4 hours 30 mins
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Revelations (mini-series) (2005)
10th Jul 05
A physicist and a nun race against time to avert the end of days.
ďIt's as probable for a tornado travelling through a junkyard to produce Buckingham Palace than for life to emerge from the Big Bang," says John Rhys-Davies, the wheel chair bound teacher at the start of Revelations, and that pretty much sets the scene for this production. The series, produced by David Seltzer (the man behind the Omen series) is a relatively well done jaunt into the world of religious mumbo-jumbo, lifted above the average with some decent SFX and some solid performances from the very experienced principal cast.
The ever likeable Bill Pullman plays a Harvard professor who has recently witnessed the murderer of his teenaged daughter captured and imprisoned. Not giving any credence to this man's claims that he can never be killed and will never bleed, he sees one of the man's fingers sliced off and the bloodless hand raised defiantly.
Natasha McElhone, on the other hand (no pun intended), plays a nun who is part of a research foundation, working as an investigator checking out unexplained phenomena with religious connections. One is the appearance of an image on a mountainside which appears to be the shadow of a cross upon which a man has been nailed. The shadow of the head moves as if the victim were alive, even looks straight at them, although there were neither clouds, nor trees, nor anything else between the sun and the mountain that could have cast it. Another phenomenon is a girl, officially brain dead after being struck by lightning, now lying in hospital, speaking Biblical verses in Latin. On more than one occasion she is given a pencil and pad and scribbles frantically, drawing a map which, itís soon revealed, links the girl to Bill Pullman's daughter, although these miraculous goings-on only happen during storms with lightning and thunder.
And so, with all the characters in place and their connections set up, the real story begins. At their first meeting, the Sister wisely advises the dubious Pullman to start contributing to religion. "All the signs and symbols are currently in place for the end of days" she says, and this is to a man who actually makes a living out of scientifically explaining away famous religious miracles. But with the all the evidence in front of him, including scribbled messages from his long dead daughter through that brain dead girlís hand, heís forced to re-evaluate his opinion. And not before time too, because when Christ and the Antichrist come down to Earth to do battle for all mankind, itís best to know whose side youíre on.
But despite a great effort, Revelations is let down by some very glaring problems. Firstly, this is no 24 with high-speed, mutating plot lines; itís a TV series that has one deliberate story to tell and itís in no rush to get there in any hurry, meaning a lot of the time the pacing is very slow, especially compared to similar movie standards. Scenes set in hospitals, and particularly those involving nuns, include many lingering teary eyed gazes, too many in fact to achieve that lump-in-the-throat quality I think they were looking for. And the science is no better; too many of Pullmanís explanations for religious happenings are rushed, or make no sense at all (such as his explanation of Jesusí walking on water), while his DNA theory to test the authenticity of a virgin birth is downright ridiculous. Similarly, the portrayal of the US justice system stretches the imagination a little too much. A father tracking down and bringing to justice his own daughterís killer is far-fetched to begin with, but then allowing that man to visit the murder privately in jail unaccompanied by any guards? Iím not too sure about that. Mind you, Iím not to sure about the fact that every evil character has big scary evil eyes, even the undercover ones, so to speak, and the good guys still canít work out who they are.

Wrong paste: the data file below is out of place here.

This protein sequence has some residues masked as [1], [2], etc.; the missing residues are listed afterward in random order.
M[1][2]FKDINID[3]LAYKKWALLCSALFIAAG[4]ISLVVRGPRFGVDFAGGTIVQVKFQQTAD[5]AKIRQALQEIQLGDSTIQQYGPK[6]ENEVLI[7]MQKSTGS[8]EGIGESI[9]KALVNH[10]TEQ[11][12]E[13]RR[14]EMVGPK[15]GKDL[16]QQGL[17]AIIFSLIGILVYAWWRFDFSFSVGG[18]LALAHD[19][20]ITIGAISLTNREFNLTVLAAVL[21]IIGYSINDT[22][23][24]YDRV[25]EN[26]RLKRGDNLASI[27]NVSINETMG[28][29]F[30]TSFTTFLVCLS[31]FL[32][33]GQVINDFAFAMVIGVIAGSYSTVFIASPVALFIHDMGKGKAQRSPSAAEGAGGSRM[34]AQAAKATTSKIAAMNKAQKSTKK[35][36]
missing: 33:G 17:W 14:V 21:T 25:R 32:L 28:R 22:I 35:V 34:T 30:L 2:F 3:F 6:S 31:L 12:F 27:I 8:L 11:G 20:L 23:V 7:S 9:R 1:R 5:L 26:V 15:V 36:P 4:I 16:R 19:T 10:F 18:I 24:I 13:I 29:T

And yet, itís not all doom and gloom. Pullman is forever watchable, especially when heís in full-on pessimist mode, and McElhone is the exact opposite, making even the most unbelievable lines believable, mainly just by that twinkling smile. Or maybe she just gets the joke a little better than the rest cast, Iím not sure. Michael Masseís turn as the ever creepy Isaiah Haden is both daunting and unnerving, although itís a shame his dialogue couldnít have been a little more convincing to match his evil grimace. But donít get me started on the suitability of hiring Christopher Biggins as a catholic cardinal. What were they thinking?
But at the end of the day, it is only this showís first season. Will they do another? Well, Iím sure theyíre hoping for one, and the typically ambiguous first season finale has certainly left the story wide open. This may not reach the dizzying heights of The Omen in terms of giving you religious God-fearing willies, but with The Da Vinci Code movie in full production, it might just be the right time to make more of a TV series based on serious religious mumbo-jumbo. A-men.